As the forests retreated, smallish apes were forced onto the grasslands and had to compete in a different habitat. No claws to work with, no real fangs to speak of. Just a grasping thumb, an upper body shaped by brachiation, and a habit of flinging feces at other apes challenging them for territory.
Rocks can drive predators off carcasses and kill smaller animals. Getting better at throwing rocks brings in more food. An upright posture helps, a bigger brain for visuospacial processing helps.
Eventually we were bigger apes and picked up persistence hunting, spear making, ax making, and fire. Persistence hunting was a group cooperative effort driving us toward protospeech.
True speech is admittedly a bit of a head-scratcher. Lucky mutation maybe? Fairly confident about the rocks, though. Once you’re throwing rocks, smashing bones open for the marrow is a pretty obvious move.
They were not constrained to the water, often leaving it to forage for food and possibly hunt, but regularly returning to its safety. Eventually the climate changes forced them to leave the wading lifestyle and adapt to steppes and other habitats, using their growing intellect to devise adaptations like clothes, tools and at some point mastery of fire.
This would, in my mind, explain a number of specific development present in humans in a very rare combination:
- nearly complete loss of body hair, except on the head (which is consistent with wading)
- adaptations for both swimming/diving and two-legged walk
- development of speech and facial expressions as communication tools, which work the best when the rest of the body cannot be used
- importance of fish in human diet
- increased brain in children, which causes more difficult births, which are offset but giving birth in water
This is a variant of what used to be known as "aquatic ape hypothesis" and widely ridiculed, but more resent research has supported some of its elements .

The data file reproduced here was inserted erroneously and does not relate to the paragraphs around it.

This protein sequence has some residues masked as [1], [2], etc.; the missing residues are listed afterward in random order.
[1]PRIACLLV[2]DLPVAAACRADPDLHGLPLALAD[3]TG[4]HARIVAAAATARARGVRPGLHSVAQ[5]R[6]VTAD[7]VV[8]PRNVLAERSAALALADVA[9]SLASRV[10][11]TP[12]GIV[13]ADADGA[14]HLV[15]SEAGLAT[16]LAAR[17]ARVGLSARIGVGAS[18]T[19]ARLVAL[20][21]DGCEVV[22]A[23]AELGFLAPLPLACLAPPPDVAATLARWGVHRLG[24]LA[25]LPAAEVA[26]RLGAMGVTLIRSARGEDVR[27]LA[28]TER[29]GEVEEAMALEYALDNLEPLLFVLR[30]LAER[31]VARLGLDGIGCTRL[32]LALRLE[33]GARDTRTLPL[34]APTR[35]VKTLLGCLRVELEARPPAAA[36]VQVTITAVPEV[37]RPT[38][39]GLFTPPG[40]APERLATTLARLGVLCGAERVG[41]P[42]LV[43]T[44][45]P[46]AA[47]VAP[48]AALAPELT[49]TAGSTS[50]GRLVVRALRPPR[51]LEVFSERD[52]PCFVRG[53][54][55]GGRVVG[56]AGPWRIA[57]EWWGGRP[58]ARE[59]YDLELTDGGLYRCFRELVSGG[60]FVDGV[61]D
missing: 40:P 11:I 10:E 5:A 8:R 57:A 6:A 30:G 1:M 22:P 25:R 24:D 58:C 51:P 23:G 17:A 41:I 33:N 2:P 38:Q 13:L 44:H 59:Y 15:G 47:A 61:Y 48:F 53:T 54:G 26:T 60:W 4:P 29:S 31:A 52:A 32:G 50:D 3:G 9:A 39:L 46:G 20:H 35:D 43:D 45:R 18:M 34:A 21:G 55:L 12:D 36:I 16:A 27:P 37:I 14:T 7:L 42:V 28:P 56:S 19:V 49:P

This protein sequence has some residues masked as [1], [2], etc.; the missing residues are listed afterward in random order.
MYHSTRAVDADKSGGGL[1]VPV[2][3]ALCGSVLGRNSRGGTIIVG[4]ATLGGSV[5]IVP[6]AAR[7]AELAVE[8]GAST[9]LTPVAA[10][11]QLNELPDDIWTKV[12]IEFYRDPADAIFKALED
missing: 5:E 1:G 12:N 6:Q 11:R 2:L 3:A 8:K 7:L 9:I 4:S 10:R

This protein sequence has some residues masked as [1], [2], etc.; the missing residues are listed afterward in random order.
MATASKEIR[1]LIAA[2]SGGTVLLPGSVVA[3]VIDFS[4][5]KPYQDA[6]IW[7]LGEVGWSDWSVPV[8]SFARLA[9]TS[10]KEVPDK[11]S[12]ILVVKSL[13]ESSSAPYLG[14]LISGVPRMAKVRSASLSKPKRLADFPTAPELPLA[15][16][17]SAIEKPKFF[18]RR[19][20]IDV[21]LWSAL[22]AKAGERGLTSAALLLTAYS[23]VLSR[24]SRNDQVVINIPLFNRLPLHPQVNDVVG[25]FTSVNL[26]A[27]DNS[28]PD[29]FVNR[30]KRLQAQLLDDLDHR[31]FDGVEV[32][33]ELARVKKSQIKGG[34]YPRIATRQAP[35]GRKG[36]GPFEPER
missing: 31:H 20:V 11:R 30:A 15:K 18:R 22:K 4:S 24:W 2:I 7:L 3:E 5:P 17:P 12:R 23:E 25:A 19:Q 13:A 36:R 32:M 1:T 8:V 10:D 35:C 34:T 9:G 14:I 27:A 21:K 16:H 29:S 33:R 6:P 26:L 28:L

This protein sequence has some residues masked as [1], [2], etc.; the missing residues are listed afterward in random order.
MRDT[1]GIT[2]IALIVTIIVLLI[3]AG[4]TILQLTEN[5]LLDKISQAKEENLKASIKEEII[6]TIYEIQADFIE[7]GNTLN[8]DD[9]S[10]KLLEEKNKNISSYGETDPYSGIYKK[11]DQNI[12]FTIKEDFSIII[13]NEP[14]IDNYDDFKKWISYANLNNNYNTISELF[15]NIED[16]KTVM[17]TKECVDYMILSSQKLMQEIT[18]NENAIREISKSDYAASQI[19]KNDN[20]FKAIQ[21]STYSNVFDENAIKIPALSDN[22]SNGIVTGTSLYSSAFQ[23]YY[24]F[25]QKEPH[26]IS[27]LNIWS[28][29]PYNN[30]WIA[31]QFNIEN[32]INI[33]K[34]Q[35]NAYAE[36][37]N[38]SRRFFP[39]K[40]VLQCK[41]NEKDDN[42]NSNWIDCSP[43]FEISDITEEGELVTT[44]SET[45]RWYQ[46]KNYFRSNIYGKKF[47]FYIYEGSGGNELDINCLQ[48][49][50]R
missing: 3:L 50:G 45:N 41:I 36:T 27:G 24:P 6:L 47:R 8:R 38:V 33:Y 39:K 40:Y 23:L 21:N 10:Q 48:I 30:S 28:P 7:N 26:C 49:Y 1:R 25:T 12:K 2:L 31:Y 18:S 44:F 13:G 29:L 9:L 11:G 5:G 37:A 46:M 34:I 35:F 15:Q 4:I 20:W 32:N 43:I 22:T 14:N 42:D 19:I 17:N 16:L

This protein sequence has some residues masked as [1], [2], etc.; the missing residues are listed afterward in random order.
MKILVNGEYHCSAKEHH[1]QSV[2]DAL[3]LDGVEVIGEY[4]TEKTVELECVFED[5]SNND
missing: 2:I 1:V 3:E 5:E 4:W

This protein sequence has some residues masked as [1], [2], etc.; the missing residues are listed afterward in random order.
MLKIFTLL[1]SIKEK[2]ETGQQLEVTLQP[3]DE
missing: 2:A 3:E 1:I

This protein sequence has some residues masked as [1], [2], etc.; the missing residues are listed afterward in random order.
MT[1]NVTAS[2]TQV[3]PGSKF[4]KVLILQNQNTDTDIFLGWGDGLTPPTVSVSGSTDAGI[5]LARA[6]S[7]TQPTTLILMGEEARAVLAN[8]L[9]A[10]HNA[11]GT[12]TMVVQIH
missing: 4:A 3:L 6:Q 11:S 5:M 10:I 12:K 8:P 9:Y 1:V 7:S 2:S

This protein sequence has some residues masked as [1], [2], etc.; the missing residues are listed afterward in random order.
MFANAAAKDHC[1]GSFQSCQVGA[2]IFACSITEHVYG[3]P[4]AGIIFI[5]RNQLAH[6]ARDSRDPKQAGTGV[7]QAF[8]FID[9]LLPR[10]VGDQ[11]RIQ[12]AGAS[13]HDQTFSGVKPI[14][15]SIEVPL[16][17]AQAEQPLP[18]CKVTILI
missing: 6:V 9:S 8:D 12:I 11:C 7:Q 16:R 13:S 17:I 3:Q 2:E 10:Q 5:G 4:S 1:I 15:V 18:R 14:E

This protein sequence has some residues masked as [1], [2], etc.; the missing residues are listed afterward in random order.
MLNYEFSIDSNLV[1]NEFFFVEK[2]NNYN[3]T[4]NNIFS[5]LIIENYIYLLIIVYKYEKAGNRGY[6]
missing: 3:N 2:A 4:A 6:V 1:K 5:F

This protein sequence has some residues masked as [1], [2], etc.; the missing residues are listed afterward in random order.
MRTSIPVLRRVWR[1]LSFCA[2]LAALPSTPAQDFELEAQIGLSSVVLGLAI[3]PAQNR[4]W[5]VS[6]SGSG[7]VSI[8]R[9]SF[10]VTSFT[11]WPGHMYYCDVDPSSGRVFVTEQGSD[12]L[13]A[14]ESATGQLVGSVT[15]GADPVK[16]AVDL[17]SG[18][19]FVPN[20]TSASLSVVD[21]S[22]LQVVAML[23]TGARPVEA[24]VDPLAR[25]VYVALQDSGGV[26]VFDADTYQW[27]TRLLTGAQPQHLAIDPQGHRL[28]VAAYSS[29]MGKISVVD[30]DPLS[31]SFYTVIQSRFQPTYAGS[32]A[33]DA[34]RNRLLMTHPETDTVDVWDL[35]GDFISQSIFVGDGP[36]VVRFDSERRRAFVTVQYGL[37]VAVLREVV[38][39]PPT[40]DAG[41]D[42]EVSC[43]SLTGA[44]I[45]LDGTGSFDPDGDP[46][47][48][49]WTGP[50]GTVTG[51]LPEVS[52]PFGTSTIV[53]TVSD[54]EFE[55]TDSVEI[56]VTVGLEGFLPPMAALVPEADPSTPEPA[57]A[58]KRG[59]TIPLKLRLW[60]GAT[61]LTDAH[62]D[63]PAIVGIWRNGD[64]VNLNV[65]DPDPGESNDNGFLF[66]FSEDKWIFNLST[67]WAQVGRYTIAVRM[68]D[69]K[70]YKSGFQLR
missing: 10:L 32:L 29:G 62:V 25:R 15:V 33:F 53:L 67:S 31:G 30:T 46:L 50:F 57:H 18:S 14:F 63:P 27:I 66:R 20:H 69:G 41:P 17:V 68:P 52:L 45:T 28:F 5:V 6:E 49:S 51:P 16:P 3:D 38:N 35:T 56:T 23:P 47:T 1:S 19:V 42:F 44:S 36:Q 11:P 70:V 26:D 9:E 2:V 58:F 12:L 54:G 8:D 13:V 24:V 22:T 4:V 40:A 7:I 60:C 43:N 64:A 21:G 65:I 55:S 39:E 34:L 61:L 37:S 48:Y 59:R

It's also consistent with running. Running creates a lot of energy. Like a lot. You know when it's sub 10 celsius out and everyone is freezing their butts off? You go for a run in tiny tiny shorts and a tiny little t-shirt and yes it's freezing your nips off but 3 miles later you're sweating balls and wishing the t-shirt was smaller and the shorts even tinier.
They say the perfect temperature for a marathon is around 4 celsius. That's because when you're fast enough, heat dissipation is pretty much the only limiting factor to how fast you can run. Even an amateur runner like me can see huuuuuge gains in speed just from running in temperate winter instead of during summer.
The most efficient diet for humans is one high in fat, moderate in protein, and low in carbs; which explains the absolutely curable disorder known as Diabetes II (aka chronic insulin resistance).
And before anyone jumps on the "keto is a fad diet" bandwagon: if it is, indeed, a fad, it is a fad that modern humans have eaten for 200,000 years, and our ancestors have eaten for another 2 million before that. If our taste for fat did not make us human, it certainly defines a particular trait of ours that all humans depend on.
A lot of people counter argue that the body/brain run more efficiently primarily on glucose and glycogen rather than ketones. While it is true if you introduce sugar (glucose) into the blood, cells will generally begin to produce energy/atp primarily from glucose over ketones. However, it is not because the glucose is more efficient, in fact ketones are smaller making them the a more efficient fuel source of the cells. For example, bc they are smaller they cross the blood-brain barrier more easily and are more efficiently used by brain cells to be converted into energy/atp (in the mitochondria).
I think there is a reason we call it “getting knocked out of ketosis” because that is our natural state. That is forget high fat/low carb and abstain from all calories and drink only water to stay hydrated and the body will go into ketosis, which is what we are talking about when we discuss “fasting” as a metabolic state (vs say a culturally/religiously defined “fast”).
It’s anerobic activity (sprinting or bodybuilding/Olympic lifting) where there may be a slight detriment in performance.